Brooks Atkinson

Definition

Theater

  • (1894 - 1984) The drama critic for the New York Timesfrom 1926 until 1960 (except during World War II, when he was a warcorrespondent in China and Russia). Atkinson was respected for hispenetrating reviews and was credited with the ability to make or breakshows. He received a Tony Award for distinguished achievement in thetheater and when he retired the Mansfield Theatre on Broadway wasrenamed the Brooks Atkinson Theatre in his honour (1960).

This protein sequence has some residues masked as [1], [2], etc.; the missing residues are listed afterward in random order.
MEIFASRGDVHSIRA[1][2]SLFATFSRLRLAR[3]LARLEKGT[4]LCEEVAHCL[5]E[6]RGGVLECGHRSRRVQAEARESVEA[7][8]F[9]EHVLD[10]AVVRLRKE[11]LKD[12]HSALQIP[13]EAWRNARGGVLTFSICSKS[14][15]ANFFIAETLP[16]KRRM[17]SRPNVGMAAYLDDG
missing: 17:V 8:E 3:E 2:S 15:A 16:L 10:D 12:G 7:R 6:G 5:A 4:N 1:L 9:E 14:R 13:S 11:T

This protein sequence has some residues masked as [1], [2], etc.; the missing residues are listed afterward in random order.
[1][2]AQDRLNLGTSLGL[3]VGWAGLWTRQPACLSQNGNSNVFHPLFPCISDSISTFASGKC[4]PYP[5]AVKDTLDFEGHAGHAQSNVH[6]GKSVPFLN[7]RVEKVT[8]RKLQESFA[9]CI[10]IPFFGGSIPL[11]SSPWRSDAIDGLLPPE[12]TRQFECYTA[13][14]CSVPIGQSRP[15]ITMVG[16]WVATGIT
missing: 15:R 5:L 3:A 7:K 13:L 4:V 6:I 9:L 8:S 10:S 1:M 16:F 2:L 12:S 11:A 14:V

Atkinson could be effusive in his praise, as when describingBeatrice Lillie in Oh, Please (1926) as "anincomparable comedienne in the highly intelligent vein of CharlieChaplin", or saying of Ethel Merman's performance inGypsy: "her personal magnetism electrifies the wholetheater." At the same time he was no respecter of reputations,noting of Charles Laughton's Galileo in 1947: "Hispompous acting and his overbearing attitude towards the drama reducedepic theater to the level of exhibitionism." He also savagedLaurence Olivier and Vivien Leigh's performancesin Romeo and Juliet in 1940 (which had been highly praisedin Chicago): "Much scenery, no play. Although Miss Leigh andMr Olivier are handsome young people, they hardly act the parts atall, and Mr Olivier in particular keeps throwing his part away."Reviewing a British actress named April who had opened on Broadwayhe noted sharply: "Oh, to be in England, now that's April'shere."

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